Sociocultural anthropology is the study of human similarities and differences and their impact on a wide range of social phenomena. The salient features of our epoch—global communications, a world market, mass migrations, urban growth, and intra- as well as international conflict—underscore the importance of understanding societies in all their cultural complexity and variety. Anthropologists innovate methods uniquely suited to studying social phenomena at different scales within a historical and political context. Through a range of research methods anthropologists analyze what unites diverse peoples as well as what distinguishes them from one another.
The theoretical and methodological approaches used by anthropologists are interdisciplinary, comparative, and holistic. Students of anthropology learn critical approaches to the study of culture, how to use participant-observation fieldwork methods, how to conduct ethnographic research, how to gather and explain complex data, and how to use anthropological knowledge in making and debating policy.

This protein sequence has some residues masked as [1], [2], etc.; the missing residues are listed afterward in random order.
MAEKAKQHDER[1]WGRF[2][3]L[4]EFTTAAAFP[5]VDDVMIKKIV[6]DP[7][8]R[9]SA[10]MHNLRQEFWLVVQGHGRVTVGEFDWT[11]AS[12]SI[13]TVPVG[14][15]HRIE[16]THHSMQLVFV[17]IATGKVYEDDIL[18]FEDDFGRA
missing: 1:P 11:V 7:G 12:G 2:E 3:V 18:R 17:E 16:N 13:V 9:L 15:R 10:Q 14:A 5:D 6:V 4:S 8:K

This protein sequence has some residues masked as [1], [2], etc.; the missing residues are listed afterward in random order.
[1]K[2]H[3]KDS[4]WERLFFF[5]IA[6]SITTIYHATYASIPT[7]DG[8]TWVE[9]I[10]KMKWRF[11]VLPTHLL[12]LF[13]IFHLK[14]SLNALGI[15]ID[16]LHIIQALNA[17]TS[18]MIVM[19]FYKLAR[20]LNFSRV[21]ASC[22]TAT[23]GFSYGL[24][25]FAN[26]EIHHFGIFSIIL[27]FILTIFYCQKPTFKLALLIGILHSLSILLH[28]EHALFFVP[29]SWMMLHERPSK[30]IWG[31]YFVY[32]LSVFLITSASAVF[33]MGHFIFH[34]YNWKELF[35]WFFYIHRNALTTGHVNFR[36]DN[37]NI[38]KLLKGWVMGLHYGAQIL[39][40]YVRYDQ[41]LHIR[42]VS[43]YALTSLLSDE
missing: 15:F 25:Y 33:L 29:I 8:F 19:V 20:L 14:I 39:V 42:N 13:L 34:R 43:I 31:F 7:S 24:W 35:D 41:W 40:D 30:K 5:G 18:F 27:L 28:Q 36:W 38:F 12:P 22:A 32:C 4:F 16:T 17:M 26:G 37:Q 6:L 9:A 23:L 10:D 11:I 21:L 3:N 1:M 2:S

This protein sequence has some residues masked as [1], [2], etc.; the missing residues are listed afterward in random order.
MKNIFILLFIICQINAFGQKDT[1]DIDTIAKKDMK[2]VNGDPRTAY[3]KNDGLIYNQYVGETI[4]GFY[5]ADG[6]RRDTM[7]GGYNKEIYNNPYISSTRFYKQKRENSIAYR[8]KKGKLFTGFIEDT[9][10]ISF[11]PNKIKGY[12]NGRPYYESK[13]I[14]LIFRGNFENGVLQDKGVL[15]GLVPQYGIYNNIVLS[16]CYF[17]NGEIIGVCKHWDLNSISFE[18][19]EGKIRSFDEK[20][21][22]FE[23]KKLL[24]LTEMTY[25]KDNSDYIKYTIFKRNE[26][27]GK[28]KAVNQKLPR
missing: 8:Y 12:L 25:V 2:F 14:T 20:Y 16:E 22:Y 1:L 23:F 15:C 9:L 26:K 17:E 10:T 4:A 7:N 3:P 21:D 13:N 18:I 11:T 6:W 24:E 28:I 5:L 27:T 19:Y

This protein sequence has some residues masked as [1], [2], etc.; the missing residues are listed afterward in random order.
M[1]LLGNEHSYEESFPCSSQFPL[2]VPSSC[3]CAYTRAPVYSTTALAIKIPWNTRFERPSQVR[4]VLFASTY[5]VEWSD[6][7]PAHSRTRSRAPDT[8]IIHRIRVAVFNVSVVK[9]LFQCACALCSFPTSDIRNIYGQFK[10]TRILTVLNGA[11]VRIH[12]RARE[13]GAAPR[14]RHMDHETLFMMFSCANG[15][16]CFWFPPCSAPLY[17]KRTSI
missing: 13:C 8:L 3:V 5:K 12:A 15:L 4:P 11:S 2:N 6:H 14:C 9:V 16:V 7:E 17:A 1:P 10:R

George Mason University’s distinguished anthropology program faculty covers a broad spectrum of theoretical specializations, as well as world regions—Central America, the Caribbean, South America, Europe, the Middle East and North Africa, South Asia, and the United States.
SOCIOCULTURAL ANTHROPOLOGY CORE FACULTY
Andrew Bickford (Ph.D., Rutgers University)— war and culture, militarization, security, biotechnology, bioethics, synthetic biology, medical anthropology (health issues in, and related to, the military, war, and conflict), masculinity, post-socialist societies, political anthropology, climate change and security, giant squid and oceans, Europe and the United States
Cortney Hughes Rinker (Ph.D., University of California, Irvine)—Islam, reproduction, aging and the end-of-life, clinical and religious ethics, medical anthropology, development, applied anthropology, Middle East and North Africa, United States
Rashmi Sadana (Ph.D., University of California, Berkeley) – urban ethnography, mass transit and megacities, language politics, ethnography of literature, modernity and identity, nationalism, colonialism, postcolonialism, globalization, India
Anne Schiller (Ph.D., Cornell University)—cultural identity and heritage preservation, indigenous peoples, Italy, Indonesia
Linda J. Seligmann (Ph.D., University of Illinois, Urbana)—political economy, gender/class/ethnicity, transracial/transnational adoption, Latin America, Andes
Susan R. Trencher (Ph.D., Catholic University of America)—history of anthropology, anthropological theory and practice, anthropology of anthropology, American culture